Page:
Lady birds (lady bugs to Americans) have long been known as beneficial insects that eat aphids, pine beetles, and other annoying pests. Each lady bug eats thousands of aphids, so I have often thought about buying some to protect our rose bushes without the use of chemicals. Young Harris College is working in conjunction with the USDA Forest Service and the Georgia Forestry Commission to save hemlock trees from the Hemlock Wooly Adelgid by distributing lady bugs, one of HWA’s few natural predators. Clemson University recommends using them to treat scale on oak trees.
I tried to keep all of these benefits in mind as we installed our gate last weekend, but it’s hard to think of lady bugs in a totally positive light when working in a swarm of them! For one thing, they bite. It seems that the more yellow they are, the more they bite. And, as you can read on Garden Insects, “[w]hen disturbed, they may secrete an odorous, distasteful fluid out of their joints to discourage enemies.” I ended up with many bites and smears of the “distasteful fluid” any place they could access.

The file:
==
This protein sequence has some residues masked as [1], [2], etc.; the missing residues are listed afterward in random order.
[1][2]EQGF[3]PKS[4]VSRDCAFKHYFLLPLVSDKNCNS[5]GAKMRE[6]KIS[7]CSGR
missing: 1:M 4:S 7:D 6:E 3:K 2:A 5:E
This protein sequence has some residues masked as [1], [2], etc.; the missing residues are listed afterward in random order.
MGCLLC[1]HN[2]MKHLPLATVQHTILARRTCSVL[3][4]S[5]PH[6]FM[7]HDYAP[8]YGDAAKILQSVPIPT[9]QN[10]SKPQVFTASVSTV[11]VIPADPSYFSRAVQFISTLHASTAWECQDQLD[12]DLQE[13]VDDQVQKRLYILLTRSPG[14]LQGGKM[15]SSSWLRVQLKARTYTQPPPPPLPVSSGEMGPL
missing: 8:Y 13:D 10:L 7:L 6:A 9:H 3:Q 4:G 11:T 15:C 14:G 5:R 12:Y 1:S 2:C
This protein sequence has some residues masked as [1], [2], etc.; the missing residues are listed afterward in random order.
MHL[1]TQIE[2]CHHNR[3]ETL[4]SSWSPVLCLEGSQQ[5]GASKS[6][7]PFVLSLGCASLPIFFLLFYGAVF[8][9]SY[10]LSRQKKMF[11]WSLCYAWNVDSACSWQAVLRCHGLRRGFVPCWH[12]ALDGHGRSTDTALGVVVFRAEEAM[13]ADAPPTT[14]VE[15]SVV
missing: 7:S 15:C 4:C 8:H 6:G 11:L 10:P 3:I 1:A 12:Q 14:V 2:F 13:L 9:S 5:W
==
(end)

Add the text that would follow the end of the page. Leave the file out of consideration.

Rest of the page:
- Tip 1: don’t wear a v-neck t-shirt as they appear to be curious little critters who are less likely to find their way under a higher neckline.
- Tip 2: be short. Now, I don’t have enough evidence to conclusively say this is a benefit, but both my husband and BIL ended up with dis-taste-ful lady bugs in their mouths a few times while I did not. Maybe the ladybugs are misandristic, but I like to think my height (or lack thereof) gave me an advantage that balanced out the v-neck disadvantage.
- Tip 3: stay in the shade as much as possible as they love the heat of the sun, especially on a November morning.
If they are protecting our trees from pine beetles, I will come to love them again, …..just as soon as these bites stop itching!